Avoid putting round pegs into square holes
The last assignment of my 20 years in the military was as an Associate Professor of Military Science (ROTC) at Washington University in St. Louis. Part of my duties there included recruiting students for the ROTC program. The time frame was the late 70’s and the student mindset at Washington University made the task very difficult, but thankfully, we did make our quota every year. Our success was built on the “face-to-face” meeting with prospective students. The telephone and mailings just didn’t get the job done. We shared all of the requirements and expectations with the prospective student and we answered all of the questions with all honesty and candor.
I believe our local church Sunday School directors are facing a similar situation as they recruit faculty for their Sunday School. For some reason, many qualified and gifted prospective teachers just want to sit in a class, without the responsibility of serving the Kingdom with their gifts and talents as mandated in Eph. 4:12. Maybe these gifted and talented teachers were, at one time, improperly recruited to serve. Or maybe, they were recruited within the parameters of their gifts but without consideration of their passions. Please understand that a person recruited to fill a leadership position in the Sunday School faculty with no regard to their spiritual gifts and passions is like putting a round peg into a square hole. You have to force the peg in and, in the process, you create some damage to the peg. God has wired each believer with a gift-set and passions and when they are serving out of these specific variables, they will be more effective.
In a recent on-line article (01/25/07) entitled “Making Adult Leader Enlistment A Success,” David Apple, a LifeWay adult ministry consultant, identifies four questions that must be asked. Honest answers will greatly enhance the recruitment process. In his introduction, he points out that we must recruit people to minister to others and not just to lead a specific ministry area. He further states that, “Every member has the right to discover answers to the following questions if they are being challenged to consider a ministry opportunity.”
The first question to be answered is “What specific responsibilities are you asking me to do?” The expectations of the position must be identified and shared with the prospective leader. It is unfair to recruit a person to do a specific task and then change or add to the expectations as you go. Make the list of expectations as complete and specific as possible. Discuss these expectations so there is no doubt regarding what is expected from the person you are recruiting.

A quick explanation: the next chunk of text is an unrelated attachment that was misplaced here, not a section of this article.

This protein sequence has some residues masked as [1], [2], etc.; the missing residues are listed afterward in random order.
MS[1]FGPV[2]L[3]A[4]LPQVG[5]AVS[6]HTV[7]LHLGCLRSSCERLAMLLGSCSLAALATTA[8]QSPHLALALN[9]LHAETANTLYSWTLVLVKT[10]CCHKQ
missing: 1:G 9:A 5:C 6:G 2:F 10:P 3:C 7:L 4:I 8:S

The second question is “What resources are available for me to use?” The best way to answer this question is to provide a list and samples of the literature and other helps available for the teacher. Remember, some teachers will want resources that others will pass by. You need to resource the specific requests and needs of the prospective teacher. Don’t forget to identify other people that can assist the prospective teacher and provide a list of on-line resources they can access as they fulfill their leadership role.
The third question is “How will I know if I am successful?” People want to make a difference for the Kingdom. They want to give their time and resources to something that is relevant and meaningful. Most everyone agrees to serve with the expectation that they will make an impact for the Kingdom. For a Sunday School teacher, transformed lives of the students and growth of the class are good targets to gauge their success. Additional indicators could be the class’ participation in ministry actions made available through the church, participation in the evangelism ministry of the church and class, building relationships in the class and with prospects, and the list goes on and on. Identify both short and long term measurements that will indicate success.
The fourth question is “How will this help accomplish Kingdom work?” Some of the answers to this question will be found in the variables used to identify success found in the third question. Your answer to this question may give a person the insight needed for them to prioritize their service with the church. Something they are involved in may have to go! They need to understand that what you are asking them to do is not just “busy work.” The enthusiasm and attitude you have when enlisting someone to serve will speak volumes about the importance this assignment has for the Kingdom.
The most important thing to remember is your recruitment process must be “up close and personal.” Give time for the individual to consider your offer and to pray it through. A few days up front in this process will save weeks of ineffective ministry because you sought an answer right away. The faculty of your Sunday School are key to having a successful, healthy, growing church. The Sunday School is organized to accomplish The Great Commission, but it will only be as effective as the leaders you recruit. For more information, contact me at 1-800-736-6227 Ex. 410 or at www.mobaptist.org/sundayschool. (Bruce Morrison is the MBC’s director of Sunday School / discipleship ministry.)